|Matthew Henry's Concise Commentary|
30:1-19 The prophecy of the destruction of Egypt is very full. Those who take their lot with God's enemies, shall be with them in punishment. The king of Babylon and his army shall be instruments of this destruction. God often makes one wicked man a scourge to another. No place in the land of Egypt shall escape the fury of the Chaldeans. The Lord is known by the judgments he executes. Yet these are only present effects of the Divine displeasure, not worthy of our fear, compared with the wrath to come, from which Jesus delivers his people.
Verse 14. - (For Pathros, see note on Ezekiel 29:14.) Zoan - joined with Noph in Isaiah 19:11, mentioned in Numbers 13:22 as older than Hebron - is the Tanis of the Greeks, situated on the Tanitic branch of the Delta of the Nile. No; or, as in Nahum 3:8, No Amon (equivalent to "the abode of Ammen"), the sacred name of the Egyptian Thebes. The LXX. gives Diospolis; the Vulgate, by a curious anachronism, Alexandria.
Gill's Exposition of the Entire Bible
And I will make Pathros desolate,.... A country in Egypt; See Gill on Ezekiel 29:14, perhaps it was the first place that Nebuchadnezzar entered, and so went from place to place in the order hereafter mentioned:
and I will set fire in Zoan; or Tunis, a famous city in Egypt in the times of Moses, Numbers 13:22. The Targum and Septuagint version call it Tanis here; and from hence a nome in Egypt was called the Tanitic nome. This city was burnt down by the king of Babylon: the place now built on the spot is called Mansourah, as Dr. Shaw (w) says:
and I will execute judgment in No. The Vulgate Latin version renders it Alexandria; and so does the Targum; of which place Jarchi, Kimchi, and Ben Melech interpret it; and so does Jerom; which, though built after these times by Alexander, and called so after his name, yet is supposed to be built on or near the place where ancient No stood. The city is now called Scanderoon, or Scanderea; the Turks calling Alexander Scander: here the judgments of God were executed in the destruction of it by the Chaldean army; and great devastations have been made in it since it was rebuilt by Alexander, by the Saracens, who destroyed all places where they came; so that, as Dr. Shaw (x) observes, it is somewhat extraordinary that the greatest part of the ancient walls, together with their respective turrets, should have continued entire quite down to this time. The Septuagint version calls it Diospolis, or the city of Jupiter, as does the Arabic version, that is, of Jupiter Hammon; the city of Thebes, where he was worshipped; as it is in a following verse called Hammon No; though Hillerus (y) thinks neither of these places are meant, neither Alexandria nor Diospolis; but Memphis, as it is rendered by the Septuagint in the next verse; See Gill on Nahum 3:8.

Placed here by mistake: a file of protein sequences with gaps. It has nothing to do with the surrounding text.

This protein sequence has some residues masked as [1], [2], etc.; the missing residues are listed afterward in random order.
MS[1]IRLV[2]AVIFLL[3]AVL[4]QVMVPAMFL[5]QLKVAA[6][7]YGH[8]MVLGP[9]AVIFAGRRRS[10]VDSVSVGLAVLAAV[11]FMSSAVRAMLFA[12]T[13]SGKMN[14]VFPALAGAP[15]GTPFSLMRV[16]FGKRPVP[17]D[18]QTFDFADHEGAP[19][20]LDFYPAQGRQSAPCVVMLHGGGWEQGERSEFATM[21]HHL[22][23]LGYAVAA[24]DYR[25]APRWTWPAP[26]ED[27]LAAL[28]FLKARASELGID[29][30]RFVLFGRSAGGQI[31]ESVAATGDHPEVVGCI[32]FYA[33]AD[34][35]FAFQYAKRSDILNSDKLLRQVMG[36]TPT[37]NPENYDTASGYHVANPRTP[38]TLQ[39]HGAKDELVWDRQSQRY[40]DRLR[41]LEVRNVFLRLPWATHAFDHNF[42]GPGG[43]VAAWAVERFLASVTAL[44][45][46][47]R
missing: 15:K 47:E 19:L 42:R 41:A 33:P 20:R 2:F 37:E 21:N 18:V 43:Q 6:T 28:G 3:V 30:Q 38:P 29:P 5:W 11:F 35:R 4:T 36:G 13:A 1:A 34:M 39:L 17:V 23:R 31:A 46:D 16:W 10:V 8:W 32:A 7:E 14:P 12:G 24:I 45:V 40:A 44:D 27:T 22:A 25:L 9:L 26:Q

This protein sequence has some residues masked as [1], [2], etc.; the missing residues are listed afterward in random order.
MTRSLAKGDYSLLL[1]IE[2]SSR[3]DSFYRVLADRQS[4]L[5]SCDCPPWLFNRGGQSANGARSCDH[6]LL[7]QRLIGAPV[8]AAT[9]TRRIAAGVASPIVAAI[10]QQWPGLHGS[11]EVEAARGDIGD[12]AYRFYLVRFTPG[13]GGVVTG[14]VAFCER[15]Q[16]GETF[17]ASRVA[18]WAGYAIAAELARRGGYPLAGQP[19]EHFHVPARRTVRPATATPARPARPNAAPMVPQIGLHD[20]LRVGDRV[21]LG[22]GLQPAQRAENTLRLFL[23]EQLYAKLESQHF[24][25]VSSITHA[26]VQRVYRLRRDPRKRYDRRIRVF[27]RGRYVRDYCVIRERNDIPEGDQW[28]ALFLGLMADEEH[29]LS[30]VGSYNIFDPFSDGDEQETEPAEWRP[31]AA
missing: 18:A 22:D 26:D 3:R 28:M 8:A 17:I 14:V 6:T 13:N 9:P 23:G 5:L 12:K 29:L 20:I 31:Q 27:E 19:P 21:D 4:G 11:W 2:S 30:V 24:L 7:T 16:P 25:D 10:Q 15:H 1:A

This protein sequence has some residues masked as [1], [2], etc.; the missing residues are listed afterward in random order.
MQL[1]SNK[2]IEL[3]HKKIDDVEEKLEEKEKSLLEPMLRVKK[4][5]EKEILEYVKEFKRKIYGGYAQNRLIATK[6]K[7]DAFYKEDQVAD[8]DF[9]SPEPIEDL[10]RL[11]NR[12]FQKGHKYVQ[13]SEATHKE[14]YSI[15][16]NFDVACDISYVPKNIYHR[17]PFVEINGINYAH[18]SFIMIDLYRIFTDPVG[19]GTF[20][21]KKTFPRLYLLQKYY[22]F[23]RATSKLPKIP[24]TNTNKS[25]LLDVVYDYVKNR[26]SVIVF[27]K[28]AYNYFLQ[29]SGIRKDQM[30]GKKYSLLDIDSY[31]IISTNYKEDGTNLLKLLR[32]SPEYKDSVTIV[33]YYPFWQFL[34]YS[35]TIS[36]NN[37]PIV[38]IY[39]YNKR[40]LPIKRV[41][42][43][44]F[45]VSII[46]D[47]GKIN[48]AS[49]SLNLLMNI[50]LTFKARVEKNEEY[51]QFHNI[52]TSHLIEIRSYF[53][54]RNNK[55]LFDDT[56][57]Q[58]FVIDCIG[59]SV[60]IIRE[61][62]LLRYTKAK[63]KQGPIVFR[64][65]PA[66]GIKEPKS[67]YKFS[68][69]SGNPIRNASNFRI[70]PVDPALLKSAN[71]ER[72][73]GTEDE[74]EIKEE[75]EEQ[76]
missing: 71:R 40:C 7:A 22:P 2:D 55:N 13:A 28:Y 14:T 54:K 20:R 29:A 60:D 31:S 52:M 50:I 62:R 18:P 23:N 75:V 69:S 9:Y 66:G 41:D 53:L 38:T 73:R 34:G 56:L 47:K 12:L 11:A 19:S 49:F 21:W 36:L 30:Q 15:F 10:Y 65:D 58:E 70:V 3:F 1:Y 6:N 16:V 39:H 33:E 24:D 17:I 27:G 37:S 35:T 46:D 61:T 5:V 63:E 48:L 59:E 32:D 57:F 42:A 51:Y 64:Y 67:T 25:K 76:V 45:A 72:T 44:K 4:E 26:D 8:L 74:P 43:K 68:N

(w) Travels, p. 304. Ed. 2.((x) Ib. p. 292. (y) Onomastic. Sacr. p. 571, &c.
Jamieson-Fausset-Brown Bible Commentary
14. Pathros—Upper Egypt, with "No" or Thebes its capital (famed for its stupendous buildings, of which grand ruins remain), in antithesis to Zoan or Tanis, a chief city in Lower Egypt, within the Delta.
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